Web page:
But what of the other two branches' tendency to manipulate the court for political gain? As it turns out, there is a long history of that too.


“His Rotundity” John Adams, the Republic’s first partisan president, pounded the Midnight Judges Act through Congress in his final days in office. The act, among other things, reduced the number of Supreme Court seats from 6 to 5, a less than subtle attempt to blunt the influence of his successor and rival party leader, Thomas Jefferson.


A few years later, Jefferson ally John Randolph orchestrated impeachment proceedings against Federalist Supreme Court justice Samuel Chase on the grounds that he was obnoxiously political. During the proceedings, Chase was chastised for his tendency “to prostitute the high judicial character with which he was invested, to the low purpose of an electioneering partizan."


In an episode eerily reminiscent of the Merrick Garland affair, unpopular president Millard Fillmore was gifted an open seat during the election year of 1952, but the Senate, which his party did not control, refused to call a hearing until after the election.


The most stunning judicial double-cross came in 1866, when Andrew Johnson tried to fill a court vacancy, but was so hated by Congress that it moved to shrink the size of the court to deny him the opportunity. The number of seats was adjusted back to 9 in 1869, where it stood undisturbed until FDR threated to pack the court in retaliation for conservative obstruction of several New Deal initiatives. Taking the threat seriously, Justice Owen Roberts flipped his vote to the liberal camp to uphold a Washington state minimum wage law in West Coast Hotel Co v. Parrish (1937). The sidestep was dubbed the “stitch in time that saved nine.”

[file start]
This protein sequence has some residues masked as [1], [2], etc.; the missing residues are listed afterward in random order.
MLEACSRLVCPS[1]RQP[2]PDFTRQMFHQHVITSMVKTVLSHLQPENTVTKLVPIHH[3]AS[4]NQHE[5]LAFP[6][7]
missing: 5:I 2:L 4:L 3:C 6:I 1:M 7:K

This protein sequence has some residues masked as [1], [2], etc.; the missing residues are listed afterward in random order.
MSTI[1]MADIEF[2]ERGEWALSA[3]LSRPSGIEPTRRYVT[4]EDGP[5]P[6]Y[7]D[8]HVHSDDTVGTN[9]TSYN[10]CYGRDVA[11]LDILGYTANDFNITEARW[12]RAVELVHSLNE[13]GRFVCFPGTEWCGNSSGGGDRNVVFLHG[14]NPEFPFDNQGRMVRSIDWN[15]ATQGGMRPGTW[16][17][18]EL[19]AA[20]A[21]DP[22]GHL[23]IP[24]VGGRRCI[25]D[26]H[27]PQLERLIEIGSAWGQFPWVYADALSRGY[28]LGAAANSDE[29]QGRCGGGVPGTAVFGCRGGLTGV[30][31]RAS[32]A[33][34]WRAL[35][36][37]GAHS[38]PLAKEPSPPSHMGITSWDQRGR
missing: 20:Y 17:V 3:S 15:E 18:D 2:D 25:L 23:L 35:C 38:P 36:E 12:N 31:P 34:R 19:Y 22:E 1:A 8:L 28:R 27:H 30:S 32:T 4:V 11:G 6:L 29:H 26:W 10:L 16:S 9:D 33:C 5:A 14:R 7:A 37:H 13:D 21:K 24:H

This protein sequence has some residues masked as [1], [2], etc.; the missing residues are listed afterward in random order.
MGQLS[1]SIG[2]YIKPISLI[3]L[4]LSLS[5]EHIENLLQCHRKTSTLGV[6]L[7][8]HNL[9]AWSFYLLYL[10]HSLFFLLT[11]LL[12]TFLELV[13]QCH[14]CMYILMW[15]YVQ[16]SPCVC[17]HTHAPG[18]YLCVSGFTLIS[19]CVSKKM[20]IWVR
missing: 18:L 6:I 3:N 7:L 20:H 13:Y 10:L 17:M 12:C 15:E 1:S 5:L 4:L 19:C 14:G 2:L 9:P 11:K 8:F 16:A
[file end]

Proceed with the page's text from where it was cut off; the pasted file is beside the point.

So, reports of the court’s recent over-politicization are greatly exaggerated. Sadly, it has always been this way. I realize that perspective is hardly balm in the liberal wounds opened by the reversal of Roe, the expansion of the 2nd Amendment, and the limitations placed on the EPA’s authority. But encouragement can be found in the way America is responding to these unpopular decisions.


Kansas, a state that voted for Trump by a 15-point margin, rejected a state constitutional amendment that would have made abortion illegal. In a NY congressional special election held last week, Democrat Pat Ryan, who campaigned solely on abortion rights, pulled off an upset victory over his Republican challenger. Finally, the Supreme Court shot down an expansive reading of the decades old Clean Air Act. Congress responded in August by passed climate legislation.


Recent Supreme Court shenanigans has led to a conservative supermajority that does not reflect the ideological balance of the country. While this destabilizing imbalance is unfortunate, the political maneuvers that led to it are certainly not unprecedented, and while the country continues to respond to the court's decisions democratically, rather than through outright nullification, the court must still be considered a legitimate institution operating within a functioning government.


To borrow Churchill's words, "Democracy is the worst form of government, except for all the others." Self-rule is messy, but it works, and I wouldn't trade it for the "stability" of Poland Russia, or China.